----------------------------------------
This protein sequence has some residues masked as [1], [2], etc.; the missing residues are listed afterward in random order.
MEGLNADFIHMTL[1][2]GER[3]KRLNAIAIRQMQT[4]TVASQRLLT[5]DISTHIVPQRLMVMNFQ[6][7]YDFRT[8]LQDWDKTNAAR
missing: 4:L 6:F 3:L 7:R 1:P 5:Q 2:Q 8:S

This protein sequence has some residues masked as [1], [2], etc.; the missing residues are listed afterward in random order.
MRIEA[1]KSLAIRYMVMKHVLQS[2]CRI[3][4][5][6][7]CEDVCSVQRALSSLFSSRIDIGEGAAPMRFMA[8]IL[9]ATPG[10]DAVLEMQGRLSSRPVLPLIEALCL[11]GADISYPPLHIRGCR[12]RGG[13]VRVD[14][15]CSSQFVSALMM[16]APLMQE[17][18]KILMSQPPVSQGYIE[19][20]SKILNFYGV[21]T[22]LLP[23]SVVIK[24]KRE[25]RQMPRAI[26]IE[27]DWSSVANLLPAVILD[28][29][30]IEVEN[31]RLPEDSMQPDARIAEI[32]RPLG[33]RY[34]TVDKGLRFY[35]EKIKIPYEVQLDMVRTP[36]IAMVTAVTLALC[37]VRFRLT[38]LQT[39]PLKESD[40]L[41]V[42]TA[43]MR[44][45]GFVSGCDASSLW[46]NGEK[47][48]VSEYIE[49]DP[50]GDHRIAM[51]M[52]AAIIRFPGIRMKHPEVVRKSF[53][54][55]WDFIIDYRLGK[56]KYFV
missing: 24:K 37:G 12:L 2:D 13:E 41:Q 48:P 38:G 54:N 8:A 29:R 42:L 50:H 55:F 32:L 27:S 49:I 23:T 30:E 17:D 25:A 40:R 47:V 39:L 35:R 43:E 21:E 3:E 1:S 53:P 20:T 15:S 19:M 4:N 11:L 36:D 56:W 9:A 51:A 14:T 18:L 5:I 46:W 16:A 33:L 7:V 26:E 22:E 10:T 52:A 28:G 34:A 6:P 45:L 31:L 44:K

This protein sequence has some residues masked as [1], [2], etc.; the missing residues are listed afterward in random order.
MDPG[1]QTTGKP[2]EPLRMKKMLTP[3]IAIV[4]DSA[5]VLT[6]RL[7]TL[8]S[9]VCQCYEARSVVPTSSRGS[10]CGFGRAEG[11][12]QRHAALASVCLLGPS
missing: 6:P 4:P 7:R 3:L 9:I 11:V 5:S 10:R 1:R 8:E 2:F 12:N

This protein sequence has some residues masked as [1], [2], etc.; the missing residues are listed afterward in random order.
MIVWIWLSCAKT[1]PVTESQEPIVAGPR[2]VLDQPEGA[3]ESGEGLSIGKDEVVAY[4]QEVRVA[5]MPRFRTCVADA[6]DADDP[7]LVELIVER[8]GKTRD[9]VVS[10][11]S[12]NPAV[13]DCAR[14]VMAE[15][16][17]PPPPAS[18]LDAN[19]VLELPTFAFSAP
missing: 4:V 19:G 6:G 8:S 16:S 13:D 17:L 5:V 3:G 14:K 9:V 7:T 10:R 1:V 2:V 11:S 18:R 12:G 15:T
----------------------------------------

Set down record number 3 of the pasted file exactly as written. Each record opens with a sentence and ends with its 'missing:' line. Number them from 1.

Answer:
This protein sequence has some residues masked as [1], [2], etc.; the missing residues are listed afterward in random order.
MDPG[1]QTTGKP[2]EPLRMKKMLTP[3]IAIV[4]DSA[5]VLT[6]RL[7]TL[8]S[9]VCQCYEARSVVPTSSRGS[10]CGFGRAEG[11][12]QRHAALASVCLLGPS
missing: 6:P 4:P 7:R 3:L 9:I 11:V 5:S 10:R 1:R 8:E 2:F 12:N